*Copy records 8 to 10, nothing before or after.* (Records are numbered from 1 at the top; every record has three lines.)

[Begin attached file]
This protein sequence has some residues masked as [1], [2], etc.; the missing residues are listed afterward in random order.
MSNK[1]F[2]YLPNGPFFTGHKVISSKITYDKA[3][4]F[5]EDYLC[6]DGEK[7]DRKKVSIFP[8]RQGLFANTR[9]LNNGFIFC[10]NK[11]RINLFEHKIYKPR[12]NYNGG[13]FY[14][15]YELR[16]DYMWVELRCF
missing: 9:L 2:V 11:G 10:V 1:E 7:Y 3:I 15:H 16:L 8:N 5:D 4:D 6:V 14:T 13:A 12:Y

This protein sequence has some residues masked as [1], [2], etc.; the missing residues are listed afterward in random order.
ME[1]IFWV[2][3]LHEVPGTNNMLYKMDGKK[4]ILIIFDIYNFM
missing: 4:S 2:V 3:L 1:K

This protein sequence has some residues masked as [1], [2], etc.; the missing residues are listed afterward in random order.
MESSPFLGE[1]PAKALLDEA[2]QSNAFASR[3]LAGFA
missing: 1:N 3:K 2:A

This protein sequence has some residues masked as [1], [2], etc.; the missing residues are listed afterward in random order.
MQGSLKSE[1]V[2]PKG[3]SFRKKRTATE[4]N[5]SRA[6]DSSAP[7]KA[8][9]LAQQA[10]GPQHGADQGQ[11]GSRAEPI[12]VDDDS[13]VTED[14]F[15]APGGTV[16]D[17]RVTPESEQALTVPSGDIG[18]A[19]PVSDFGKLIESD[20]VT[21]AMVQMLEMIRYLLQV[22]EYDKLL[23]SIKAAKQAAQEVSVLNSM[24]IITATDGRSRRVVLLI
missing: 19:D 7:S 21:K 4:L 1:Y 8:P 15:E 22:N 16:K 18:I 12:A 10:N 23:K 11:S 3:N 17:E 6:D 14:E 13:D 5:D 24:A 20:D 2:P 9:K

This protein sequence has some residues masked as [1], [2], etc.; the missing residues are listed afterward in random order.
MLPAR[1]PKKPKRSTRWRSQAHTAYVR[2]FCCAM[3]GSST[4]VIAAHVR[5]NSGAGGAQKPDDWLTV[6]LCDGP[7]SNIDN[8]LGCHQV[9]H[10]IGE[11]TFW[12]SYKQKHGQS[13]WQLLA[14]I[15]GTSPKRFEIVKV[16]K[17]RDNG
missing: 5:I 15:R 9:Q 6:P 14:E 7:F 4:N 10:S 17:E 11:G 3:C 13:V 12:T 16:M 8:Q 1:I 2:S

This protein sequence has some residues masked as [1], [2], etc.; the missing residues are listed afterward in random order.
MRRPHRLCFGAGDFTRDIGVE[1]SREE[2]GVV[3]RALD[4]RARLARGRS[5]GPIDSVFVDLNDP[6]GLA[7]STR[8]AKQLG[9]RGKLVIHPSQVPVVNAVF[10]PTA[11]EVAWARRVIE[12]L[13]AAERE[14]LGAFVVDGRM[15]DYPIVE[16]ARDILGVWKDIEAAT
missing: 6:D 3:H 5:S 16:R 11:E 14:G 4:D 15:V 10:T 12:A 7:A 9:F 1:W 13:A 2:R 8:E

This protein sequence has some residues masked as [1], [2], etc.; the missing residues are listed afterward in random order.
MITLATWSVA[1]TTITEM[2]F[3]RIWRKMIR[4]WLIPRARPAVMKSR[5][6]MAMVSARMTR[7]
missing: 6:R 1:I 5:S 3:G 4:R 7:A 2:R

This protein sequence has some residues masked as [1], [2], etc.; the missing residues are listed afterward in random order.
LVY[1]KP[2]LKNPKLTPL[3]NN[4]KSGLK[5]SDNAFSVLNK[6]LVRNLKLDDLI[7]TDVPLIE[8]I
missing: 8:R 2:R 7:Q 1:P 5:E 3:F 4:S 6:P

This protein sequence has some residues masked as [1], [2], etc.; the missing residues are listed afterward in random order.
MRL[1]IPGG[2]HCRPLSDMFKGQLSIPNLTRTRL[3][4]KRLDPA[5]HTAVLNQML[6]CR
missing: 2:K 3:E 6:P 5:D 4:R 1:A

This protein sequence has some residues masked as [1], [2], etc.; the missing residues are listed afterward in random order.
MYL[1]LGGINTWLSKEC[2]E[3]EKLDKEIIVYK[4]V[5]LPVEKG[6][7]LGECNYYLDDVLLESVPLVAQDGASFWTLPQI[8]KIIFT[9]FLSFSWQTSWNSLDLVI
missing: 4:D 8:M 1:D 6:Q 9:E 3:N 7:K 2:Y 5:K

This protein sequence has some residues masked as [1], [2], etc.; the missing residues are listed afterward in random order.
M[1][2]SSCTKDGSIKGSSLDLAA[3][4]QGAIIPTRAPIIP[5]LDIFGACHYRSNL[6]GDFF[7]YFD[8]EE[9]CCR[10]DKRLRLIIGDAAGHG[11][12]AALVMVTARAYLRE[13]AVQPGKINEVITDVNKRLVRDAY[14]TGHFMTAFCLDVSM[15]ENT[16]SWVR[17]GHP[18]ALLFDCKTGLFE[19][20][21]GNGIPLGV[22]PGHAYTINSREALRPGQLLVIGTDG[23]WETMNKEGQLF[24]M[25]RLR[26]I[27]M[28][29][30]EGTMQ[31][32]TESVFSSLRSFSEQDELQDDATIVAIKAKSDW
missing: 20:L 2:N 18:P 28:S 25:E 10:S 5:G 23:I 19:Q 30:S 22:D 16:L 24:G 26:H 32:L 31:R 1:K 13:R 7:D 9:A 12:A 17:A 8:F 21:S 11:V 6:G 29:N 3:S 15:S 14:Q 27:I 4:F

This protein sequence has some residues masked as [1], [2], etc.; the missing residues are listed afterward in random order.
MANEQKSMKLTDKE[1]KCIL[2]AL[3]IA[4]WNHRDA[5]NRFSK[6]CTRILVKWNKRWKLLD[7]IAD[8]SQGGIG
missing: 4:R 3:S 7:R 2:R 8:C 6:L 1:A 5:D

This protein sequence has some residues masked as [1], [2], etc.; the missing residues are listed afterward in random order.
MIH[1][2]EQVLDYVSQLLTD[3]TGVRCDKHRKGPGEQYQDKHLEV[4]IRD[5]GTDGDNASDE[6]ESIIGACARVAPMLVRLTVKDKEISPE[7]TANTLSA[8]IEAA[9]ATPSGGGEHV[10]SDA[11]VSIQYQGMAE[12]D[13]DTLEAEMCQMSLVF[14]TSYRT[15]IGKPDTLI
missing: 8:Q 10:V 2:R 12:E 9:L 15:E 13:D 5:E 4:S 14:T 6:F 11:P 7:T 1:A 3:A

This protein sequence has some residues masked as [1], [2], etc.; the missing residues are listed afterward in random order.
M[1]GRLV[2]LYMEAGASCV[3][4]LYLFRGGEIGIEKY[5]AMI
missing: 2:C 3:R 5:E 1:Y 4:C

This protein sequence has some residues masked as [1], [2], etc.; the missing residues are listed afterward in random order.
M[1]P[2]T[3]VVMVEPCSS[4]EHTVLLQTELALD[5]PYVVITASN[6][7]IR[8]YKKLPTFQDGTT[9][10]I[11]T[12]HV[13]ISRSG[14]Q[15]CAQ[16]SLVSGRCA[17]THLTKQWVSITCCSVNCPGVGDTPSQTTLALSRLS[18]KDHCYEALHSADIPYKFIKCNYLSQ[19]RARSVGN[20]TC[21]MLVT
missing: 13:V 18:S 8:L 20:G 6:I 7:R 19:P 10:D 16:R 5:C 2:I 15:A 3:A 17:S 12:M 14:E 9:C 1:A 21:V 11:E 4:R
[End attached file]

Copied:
This protein sequence has some residues masked as [1], [2], etc.; the missing residues are listed afterward in random order.
LVY[1]KP[2]LKNPKLTPL[3]NN[4]KSGLK[5]SDNAFSVLNK[6]LVRNLKLDDLI[7]TDVPLIE[8]I
missing: 8:R 2:R 7:Q 1:P 5:E 3:F 4:S 6:P

This protein sequence has some residues masked as [1], [2], etc.; the missing residues are listed afterward in random order.
MRL[1]IPGG[2]HCRPLSDMFKGQLSIPNLTRTRL[3][4]KRLDPA[5]HTAVLNQML[6]CR
missing: 2:K 3:E 6:P 5:D 4:R 1:A

This protein sequence has some residues masked as [1], [2], etc.; the missing residues are listed afterward in random order.
MYL[1]LGGINTWLSKEC[2]E[3]EKLDKEIIVYK[4]V[5]LPVEKG[6][7]LGECNYYLDDVLLESVPLVAQDGASFWTLPQI[8]KIIFT[9]FLSFSWQTSWNSLDLVI
missing: 4:D 8:M 1:D 6:Q 9:E 3:N 7:K 2:Y 5:K